Jordan shocks Jerusalem, downgrades peace treaty with Israel

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Jordan's King Abdullah announced on Sunday his decision to terminate an appendix of the 1994 Israel-Jordan/Wadi Araba peace treaty relating to the lease of the kingdoms' sovereign land to the Jewish state.

King Abdullah, who has been under increasing public pressure to end the leasing arrangements with Israel, told senior politicians the kingdom wanted to exercise its "full sovereignty" over the two areas, Petra state news agency said.

The parts Jordan wants to revoke relate to two parcels of land Jordan leased to Israel for 25 years.

Protests rocked the kingdom in recent days to demand the return of the two territories to Jordan's sovereignty with lawmakers calling on the government not to renew their lease.

Responding to the announcement, Israel's Prime Minister Benjamin Netanyahu said he meant to "negotiate with Jordan for its extension" adding that "there is no doubt that the entire agreement is important and dear to both our countries".

The Jordan Bar Association sent an official letter to Prime Minister Omar a-Razzaz about the issue, while 87 out of 130 Jordanian parliament members, signed a request to carry out that body's recommendation to cancel the lease.

Anis Qassem, a Palestinian expert on global law, said that legally the "right to use the lands of Baqura and Ghumar was given to Israel and gave it de facto sovereignty while Jordan has superficial sovereignty". In an "era of regional turmoil" his Kingdom - between Syria to the north, Iraq to the east and Israel to its west - Jordan wanted to protect its "national interests", Abdullah said.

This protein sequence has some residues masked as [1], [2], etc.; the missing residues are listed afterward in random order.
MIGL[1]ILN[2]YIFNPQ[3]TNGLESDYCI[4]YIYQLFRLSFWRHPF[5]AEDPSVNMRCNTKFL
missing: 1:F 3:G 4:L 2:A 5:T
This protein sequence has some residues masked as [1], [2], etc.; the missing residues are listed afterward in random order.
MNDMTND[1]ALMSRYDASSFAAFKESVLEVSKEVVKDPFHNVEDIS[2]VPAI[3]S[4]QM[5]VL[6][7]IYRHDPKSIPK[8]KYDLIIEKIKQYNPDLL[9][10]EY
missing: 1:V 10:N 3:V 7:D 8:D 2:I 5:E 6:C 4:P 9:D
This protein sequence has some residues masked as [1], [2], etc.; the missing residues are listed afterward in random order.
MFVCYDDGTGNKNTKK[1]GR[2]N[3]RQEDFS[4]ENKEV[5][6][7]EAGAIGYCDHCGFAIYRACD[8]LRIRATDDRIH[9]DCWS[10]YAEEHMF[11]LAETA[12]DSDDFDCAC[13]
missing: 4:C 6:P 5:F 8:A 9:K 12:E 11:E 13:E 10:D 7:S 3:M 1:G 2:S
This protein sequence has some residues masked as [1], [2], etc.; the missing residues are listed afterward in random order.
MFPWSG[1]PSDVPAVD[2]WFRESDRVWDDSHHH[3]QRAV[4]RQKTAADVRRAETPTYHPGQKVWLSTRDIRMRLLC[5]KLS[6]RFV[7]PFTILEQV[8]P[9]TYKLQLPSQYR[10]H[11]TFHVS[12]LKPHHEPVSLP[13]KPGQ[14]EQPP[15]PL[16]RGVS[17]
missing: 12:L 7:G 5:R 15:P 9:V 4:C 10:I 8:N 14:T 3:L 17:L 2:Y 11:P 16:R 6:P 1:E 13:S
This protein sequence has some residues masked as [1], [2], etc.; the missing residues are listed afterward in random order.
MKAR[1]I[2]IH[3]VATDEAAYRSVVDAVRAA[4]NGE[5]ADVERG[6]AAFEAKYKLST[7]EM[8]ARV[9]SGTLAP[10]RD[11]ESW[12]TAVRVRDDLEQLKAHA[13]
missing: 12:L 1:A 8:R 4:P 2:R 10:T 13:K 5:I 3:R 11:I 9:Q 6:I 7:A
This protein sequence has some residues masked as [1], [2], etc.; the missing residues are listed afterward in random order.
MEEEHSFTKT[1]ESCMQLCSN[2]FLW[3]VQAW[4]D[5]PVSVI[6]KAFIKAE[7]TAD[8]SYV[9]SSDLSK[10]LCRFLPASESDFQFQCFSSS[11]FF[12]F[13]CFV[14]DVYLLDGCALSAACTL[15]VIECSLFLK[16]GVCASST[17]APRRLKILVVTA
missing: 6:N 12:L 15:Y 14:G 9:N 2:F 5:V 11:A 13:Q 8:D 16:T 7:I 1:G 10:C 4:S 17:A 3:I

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Jordan shocks Jerusalem, downgrades peace treaty with Israel

The agreement would remain in force for 25 years and renewed automatically unless notice of termination was given by either party one year in advance. He spoke at a memorial for the late Prime Minister Yitzhak Rabin, who signed the peace deal with Jordan.

"We will enter into negotiations with the possibility of extending the existing arrangement".

Opposition Jordanian parties, including Islamists, leftists and pan-Arabists, as well as professional unions and political activists, had all taken part in the campaign to call for the ending of the deal.

After the 1994 agreement, Jordan became the second Arab country (after Egypt) to establish diplomatic relations with Israel. An incident past year in which an Israeli security guard killed two Jordanian citizens within the Israeli embassy compound added to the tension. They signed a trade treaty in 1996 and in 2014, agreed to a $500 million natural gas deal effective for 15 years.

Under an annex to the peace agreement, Israel uses about 1,000 acres (405 hectares) of agricultural land in the southern sector of its border with Jordan.

Israel's former ambassador to Jordan, Oded Eran, said he was not surprised by Jordan's decision, and said there was still time for the two countries to re-negotiate the agreement.

"But there is no doubt, from a comprehensive perspective, that the entire agreement is an important asset, important and dear, to both countries", Netanyahu said.

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